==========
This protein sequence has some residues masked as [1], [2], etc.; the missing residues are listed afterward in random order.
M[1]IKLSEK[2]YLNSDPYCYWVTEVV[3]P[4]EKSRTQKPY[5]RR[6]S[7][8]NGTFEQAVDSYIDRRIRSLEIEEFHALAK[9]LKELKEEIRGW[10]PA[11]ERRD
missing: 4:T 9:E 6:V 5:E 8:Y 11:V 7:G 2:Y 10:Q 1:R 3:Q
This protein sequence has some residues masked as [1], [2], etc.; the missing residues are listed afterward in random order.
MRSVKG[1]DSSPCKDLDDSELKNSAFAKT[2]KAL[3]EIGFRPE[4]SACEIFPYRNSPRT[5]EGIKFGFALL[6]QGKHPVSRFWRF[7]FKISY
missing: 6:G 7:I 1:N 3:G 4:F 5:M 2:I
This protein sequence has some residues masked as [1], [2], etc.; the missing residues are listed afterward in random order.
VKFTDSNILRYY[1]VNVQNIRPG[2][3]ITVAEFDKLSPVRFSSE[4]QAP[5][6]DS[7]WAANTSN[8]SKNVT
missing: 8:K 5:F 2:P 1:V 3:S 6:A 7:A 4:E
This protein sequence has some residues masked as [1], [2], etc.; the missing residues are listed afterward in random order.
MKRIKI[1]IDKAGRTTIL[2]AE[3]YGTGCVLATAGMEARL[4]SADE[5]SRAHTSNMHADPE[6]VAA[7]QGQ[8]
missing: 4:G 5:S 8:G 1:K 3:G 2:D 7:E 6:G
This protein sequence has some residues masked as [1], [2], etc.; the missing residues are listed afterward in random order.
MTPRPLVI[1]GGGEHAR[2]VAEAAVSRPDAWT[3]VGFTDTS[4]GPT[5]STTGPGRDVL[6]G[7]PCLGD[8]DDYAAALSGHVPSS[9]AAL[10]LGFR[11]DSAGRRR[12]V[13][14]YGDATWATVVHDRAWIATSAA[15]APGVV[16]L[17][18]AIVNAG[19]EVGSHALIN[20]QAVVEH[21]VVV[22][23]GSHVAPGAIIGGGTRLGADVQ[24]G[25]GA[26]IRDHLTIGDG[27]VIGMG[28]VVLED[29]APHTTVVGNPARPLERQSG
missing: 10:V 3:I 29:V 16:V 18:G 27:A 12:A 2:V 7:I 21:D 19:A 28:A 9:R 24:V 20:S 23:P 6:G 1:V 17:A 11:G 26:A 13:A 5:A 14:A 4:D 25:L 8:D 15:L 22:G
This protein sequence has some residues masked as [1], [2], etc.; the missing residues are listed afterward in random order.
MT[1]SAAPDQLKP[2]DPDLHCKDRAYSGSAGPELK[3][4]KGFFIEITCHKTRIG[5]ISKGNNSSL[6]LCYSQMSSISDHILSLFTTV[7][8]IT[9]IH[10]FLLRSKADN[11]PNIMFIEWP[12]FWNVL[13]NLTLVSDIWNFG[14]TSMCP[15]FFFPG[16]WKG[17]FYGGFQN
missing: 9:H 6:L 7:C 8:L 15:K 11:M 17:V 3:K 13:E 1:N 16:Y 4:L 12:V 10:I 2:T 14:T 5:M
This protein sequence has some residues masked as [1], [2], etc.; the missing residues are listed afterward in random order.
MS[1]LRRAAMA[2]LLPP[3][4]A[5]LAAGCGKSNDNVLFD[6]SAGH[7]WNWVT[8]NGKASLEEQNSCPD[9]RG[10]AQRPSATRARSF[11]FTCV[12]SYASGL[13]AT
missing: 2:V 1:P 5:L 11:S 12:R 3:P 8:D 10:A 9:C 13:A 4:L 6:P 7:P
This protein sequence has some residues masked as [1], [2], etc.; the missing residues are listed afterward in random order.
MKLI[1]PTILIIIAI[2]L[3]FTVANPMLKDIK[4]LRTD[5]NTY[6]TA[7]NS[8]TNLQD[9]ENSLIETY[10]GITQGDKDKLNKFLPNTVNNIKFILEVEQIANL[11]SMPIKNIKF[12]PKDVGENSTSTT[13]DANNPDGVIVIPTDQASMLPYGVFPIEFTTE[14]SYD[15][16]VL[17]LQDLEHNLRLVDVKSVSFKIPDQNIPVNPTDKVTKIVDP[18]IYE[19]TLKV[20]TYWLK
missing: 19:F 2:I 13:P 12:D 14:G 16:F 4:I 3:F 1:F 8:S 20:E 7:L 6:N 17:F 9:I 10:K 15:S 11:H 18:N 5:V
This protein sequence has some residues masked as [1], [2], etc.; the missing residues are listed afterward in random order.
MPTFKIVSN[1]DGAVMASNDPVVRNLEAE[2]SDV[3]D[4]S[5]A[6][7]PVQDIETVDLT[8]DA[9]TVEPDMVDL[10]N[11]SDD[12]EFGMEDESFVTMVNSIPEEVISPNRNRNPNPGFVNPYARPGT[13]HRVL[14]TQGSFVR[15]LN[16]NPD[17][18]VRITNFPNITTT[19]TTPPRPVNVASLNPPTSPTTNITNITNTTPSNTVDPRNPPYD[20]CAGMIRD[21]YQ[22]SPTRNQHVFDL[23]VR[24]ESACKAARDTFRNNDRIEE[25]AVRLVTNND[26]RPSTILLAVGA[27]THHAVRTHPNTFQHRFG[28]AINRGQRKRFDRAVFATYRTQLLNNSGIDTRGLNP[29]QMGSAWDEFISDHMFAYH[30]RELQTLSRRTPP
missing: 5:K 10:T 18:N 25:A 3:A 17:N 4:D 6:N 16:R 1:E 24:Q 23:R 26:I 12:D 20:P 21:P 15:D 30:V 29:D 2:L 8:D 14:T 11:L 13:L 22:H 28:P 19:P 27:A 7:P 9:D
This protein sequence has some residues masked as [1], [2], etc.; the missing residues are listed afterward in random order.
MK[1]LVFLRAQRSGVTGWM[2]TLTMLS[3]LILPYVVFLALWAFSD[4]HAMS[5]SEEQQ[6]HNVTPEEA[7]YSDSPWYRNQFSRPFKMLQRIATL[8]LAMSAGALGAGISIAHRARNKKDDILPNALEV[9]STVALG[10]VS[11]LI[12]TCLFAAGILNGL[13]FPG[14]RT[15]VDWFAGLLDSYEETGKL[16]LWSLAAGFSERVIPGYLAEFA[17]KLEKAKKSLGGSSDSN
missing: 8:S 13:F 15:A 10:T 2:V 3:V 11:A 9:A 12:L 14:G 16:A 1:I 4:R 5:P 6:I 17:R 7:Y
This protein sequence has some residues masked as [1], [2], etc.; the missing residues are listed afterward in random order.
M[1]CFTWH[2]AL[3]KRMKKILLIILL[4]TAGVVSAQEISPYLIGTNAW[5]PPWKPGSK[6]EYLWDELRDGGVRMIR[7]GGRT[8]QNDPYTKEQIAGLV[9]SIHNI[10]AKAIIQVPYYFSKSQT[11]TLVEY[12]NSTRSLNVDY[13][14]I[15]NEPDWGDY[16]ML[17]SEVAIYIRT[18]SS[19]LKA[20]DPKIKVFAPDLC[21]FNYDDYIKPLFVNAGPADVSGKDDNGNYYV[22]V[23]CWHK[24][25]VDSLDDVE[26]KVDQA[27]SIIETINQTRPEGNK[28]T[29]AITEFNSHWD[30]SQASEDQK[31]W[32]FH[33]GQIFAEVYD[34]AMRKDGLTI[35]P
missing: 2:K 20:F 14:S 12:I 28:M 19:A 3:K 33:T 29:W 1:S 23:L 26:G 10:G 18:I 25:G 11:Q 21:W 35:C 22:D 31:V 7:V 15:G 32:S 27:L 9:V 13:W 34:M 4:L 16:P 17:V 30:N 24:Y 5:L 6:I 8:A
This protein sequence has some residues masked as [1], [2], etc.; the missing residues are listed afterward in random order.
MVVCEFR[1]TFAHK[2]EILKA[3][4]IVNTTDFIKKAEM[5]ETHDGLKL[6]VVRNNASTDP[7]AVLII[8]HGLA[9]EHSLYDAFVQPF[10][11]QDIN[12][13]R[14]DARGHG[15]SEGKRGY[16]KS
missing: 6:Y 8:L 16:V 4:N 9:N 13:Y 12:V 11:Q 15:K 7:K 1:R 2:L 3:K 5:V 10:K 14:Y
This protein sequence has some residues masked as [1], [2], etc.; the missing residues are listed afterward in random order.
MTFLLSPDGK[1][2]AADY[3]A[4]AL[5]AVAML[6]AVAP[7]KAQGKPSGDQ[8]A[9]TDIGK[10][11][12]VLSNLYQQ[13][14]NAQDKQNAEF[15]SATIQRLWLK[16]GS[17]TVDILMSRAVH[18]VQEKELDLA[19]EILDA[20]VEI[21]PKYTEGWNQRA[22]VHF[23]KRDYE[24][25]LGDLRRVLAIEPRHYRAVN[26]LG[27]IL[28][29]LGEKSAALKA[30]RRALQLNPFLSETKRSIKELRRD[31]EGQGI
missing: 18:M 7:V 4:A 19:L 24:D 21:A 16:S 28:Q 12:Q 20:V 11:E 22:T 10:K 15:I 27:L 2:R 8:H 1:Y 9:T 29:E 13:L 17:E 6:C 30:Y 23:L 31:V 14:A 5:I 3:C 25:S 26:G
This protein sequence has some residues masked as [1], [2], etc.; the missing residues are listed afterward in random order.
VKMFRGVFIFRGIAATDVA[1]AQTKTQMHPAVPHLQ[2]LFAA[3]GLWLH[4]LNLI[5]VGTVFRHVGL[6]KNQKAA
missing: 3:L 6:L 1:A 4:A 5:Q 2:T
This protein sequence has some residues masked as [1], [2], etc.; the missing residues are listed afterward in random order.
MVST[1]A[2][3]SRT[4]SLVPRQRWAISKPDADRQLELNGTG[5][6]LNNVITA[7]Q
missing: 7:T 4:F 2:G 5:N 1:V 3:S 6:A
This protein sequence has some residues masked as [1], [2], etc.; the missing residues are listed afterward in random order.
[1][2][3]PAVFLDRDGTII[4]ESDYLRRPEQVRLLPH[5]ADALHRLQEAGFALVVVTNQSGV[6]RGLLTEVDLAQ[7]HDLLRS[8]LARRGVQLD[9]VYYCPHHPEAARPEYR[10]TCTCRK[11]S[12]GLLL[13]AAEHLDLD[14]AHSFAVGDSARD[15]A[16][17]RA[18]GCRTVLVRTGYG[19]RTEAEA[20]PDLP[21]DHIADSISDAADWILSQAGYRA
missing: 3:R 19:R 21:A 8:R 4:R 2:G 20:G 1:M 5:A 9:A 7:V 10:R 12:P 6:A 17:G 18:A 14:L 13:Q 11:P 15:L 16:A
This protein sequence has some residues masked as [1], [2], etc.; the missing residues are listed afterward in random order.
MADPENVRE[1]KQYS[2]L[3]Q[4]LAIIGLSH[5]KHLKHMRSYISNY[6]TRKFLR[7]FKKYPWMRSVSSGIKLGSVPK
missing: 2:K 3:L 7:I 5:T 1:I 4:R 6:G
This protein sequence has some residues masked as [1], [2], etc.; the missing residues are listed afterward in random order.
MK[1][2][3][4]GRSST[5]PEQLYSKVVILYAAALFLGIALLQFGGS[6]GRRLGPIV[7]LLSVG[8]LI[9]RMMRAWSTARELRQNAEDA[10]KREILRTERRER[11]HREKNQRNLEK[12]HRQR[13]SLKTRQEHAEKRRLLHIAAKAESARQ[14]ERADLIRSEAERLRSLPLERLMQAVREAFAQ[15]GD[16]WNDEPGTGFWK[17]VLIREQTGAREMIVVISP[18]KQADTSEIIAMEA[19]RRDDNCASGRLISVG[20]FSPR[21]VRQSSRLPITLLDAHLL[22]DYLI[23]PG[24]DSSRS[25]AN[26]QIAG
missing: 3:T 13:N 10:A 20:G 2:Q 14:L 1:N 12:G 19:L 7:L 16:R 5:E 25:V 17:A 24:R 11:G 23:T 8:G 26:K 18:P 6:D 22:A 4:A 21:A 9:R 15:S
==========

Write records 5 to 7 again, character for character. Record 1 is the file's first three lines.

This protein sequence has some residues masked as [1], [2], etc.; the missing residues are listed afterward in random order.
MTPRPLVI[1]GGGEHAR[2]VAEAAVSRPDAWT[3]VGFTDTS[4]GPT[5]STTGPGRDVL[6]G[7]PCLGD[8]DDYAAALSGHVPSS[9]AAL[10]LGFR[11]DSAGRRR[12]V[13][14]YGDATWATVVHDRAWIATSAA[15]APGVV[16]L[17][18]AIVNAG[19]EVGSHALIN[20]QAVVEH[21]VVV[22][23]GSHVAPGAIIGGGTRLGADVQ[24]G[25]GA[26]IRDHLTIGDG[27]VIGMG[28]VVLED[29]APHTTVVGNPARPLERQSG
missing: 10:V 3:I 29:V 16:V 18:G 27:A 12:A 2:V 7:I 21:D 19:A 28:A 9:R 24:V 20:S 23:P 6:G 1:V 17:A 11:G 26:A 13:A 5:A 14:A 4:D 25:L 8:D 15:L 22:G
This protein sequence has some residues masked as [1], [2], etc.; the missing residues are listed afterward in random order.
MT[1]SAAPDQLKP[2]DPDLHCKDRAYSGSAGPELK[3][4]KGFFIEITCHKTRIG[5]ISKGNNSSL[6]LCYSQMSSISDHILSLFTTV[7][8]IT[9]IH[10]FLLRSKADN[11]PNIMFIEWP[12]FWNVL[13]NLTLVSDIWNFG[14]TSMCP[15]FFFPG[16]WKG[17]FYGGFQN
missing: 9:H 6:L 7:C 8:L 15:K 11:M 17:V 3:K 13:E 1:N 16:Y 4:L 12:V 10:I 2:T 14:T 5:M
This protein sequence has some residues masked as [1], [2], etc.; the missing residues are listed afterward in random order.
MS[1]LRRAAMA[2]LLPP[3][4]A[5]LAAGCGKSNDNVLFD[6]SAGH[7]WNWVT[8]NGKASLEEQNSCPD[9]RG[10]AQRPSATRARSF[11]FTCV[12]SYASGL[13]AT
missing: 2:V 1:P 5:L 11:S 12:R 3:P 8:D 10:A 9:C 13:A 4:L 6:P 7:P